By Mohamed Ali Bernat Research from Close Fund Management has shown that first quarter returns have...
By Mohamed Ali Bernat
Research from Close Fund Management has shown that first quarter returns have been significantly better for investments started at the end of the preceding year than those started between January and March.
According to the research, an investor who bought into the UK All Companies Sector in the fourth quarter of 1999 would have returns of 6.75% by the end of the year, compared with 1.47% for the first quarter of 2000.
The margin is narrower for investors in the FTSE 100 Index, with a difference of just 0.03%, but investors in the Techmark index have seen widely differing returns depending on when they invested.
An investor who bought into the index in the first quarter of 2000, just before the market peaked and went into retreat, would be nursing losses of 3.51% over the first three months of 2000. During the fourth quarter of 1999, they would be looking at gains of 65.07%.
Marc Gordon, managing director of Close Fund Management, said there were both tangible and intangible reasons for this pattern of outperformance.
He added: "Everybody likes to see positive returns for the year end and which is why there is a pattern of marking prices up at this time.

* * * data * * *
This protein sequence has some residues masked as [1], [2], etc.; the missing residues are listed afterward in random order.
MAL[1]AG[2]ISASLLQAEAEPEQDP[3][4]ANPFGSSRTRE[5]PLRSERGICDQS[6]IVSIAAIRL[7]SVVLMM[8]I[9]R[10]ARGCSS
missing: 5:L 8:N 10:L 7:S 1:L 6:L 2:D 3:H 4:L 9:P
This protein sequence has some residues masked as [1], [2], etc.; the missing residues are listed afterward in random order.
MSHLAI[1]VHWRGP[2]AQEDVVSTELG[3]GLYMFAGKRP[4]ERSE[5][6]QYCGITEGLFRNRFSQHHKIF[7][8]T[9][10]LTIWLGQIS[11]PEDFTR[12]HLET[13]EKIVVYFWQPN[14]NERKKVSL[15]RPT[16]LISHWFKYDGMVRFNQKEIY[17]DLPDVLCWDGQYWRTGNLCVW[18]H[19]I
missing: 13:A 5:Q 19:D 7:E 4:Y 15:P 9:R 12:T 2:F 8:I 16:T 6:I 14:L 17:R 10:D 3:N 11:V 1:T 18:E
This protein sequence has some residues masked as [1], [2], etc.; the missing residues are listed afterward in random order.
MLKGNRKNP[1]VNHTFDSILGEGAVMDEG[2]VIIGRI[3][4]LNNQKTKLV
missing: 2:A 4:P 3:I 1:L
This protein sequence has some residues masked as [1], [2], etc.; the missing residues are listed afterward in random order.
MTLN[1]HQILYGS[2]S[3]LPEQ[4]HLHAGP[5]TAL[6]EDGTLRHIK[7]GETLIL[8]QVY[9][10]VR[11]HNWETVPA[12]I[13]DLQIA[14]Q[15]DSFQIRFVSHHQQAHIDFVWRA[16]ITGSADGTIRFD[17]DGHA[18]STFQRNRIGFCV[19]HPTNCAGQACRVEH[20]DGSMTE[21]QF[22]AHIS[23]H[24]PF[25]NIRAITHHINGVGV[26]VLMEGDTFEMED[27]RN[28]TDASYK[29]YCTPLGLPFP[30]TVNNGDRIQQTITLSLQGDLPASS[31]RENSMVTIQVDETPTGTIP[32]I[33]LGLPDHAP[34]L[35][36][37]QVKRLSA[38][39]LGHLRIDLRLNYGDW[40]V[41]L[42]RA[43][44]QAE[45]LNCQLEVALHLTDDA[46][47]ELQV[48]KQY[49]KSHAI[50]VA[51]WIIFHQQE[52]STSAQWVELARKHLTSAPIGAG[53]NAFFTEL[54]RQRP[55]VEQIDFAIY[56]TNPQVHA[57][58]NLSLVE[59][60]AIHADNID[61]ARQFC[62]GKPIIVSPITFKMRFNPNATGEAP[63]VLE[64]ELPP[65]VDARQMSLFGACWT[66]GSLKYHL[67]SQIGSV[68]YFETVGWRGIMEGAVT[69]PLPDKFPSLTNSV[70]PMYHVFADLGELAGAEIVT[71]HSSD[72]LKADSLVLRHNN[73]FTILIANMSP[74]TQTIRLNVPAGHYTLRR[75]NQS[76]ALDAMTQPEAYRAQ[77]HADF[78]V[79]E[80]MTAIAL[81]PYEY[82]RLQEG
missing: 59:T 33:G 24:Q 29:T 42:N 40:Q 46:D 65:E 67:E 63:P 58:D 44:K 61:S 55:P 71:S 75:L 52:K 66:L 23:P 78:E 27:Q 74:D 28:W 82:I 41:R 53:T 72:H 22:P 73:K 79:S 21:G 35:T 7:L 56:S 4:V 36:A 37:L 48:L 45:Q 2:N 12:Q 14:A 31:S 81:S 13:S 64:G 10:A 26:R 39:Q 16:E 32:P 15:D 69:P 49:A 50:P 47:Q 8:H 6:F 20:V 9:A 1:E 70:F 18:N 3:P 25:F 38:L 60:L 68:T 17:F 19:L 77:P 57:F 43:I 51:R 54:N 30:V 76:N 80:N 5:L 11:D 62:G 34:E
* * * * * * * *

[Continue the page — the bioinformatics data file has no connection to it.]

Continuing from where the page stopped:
"Annual bonuses may be a factor but this is more to do with pension funds where it is nice to report to trustees that the calendar year has been positive."
Gordon said the main reason there was more liquidity to the market at the end of the financial year was down to basic human nature.
He said: "People are lazy and want to leave things to the last minute so there is this great rush as the end of the tax year approaches.
"The problem is that the old adage of 'sell in May and go away' is still a common market trend with 1998 a notable exception."
Gordon said he believed current market volatility was likely to be dampened by a final ruling on the US presidential election with Alan Greenspan's comments that the Federal Reserve Bank was more likely to be lowering rates next year than raising them also designed to calm the markets.
He added: "Institutions have quite high liquidity at the moment as do retail funds, although they are more active in the market.
"From speaking to institutions it seems they are waiting to see a bit of direction on markets before they move back in."
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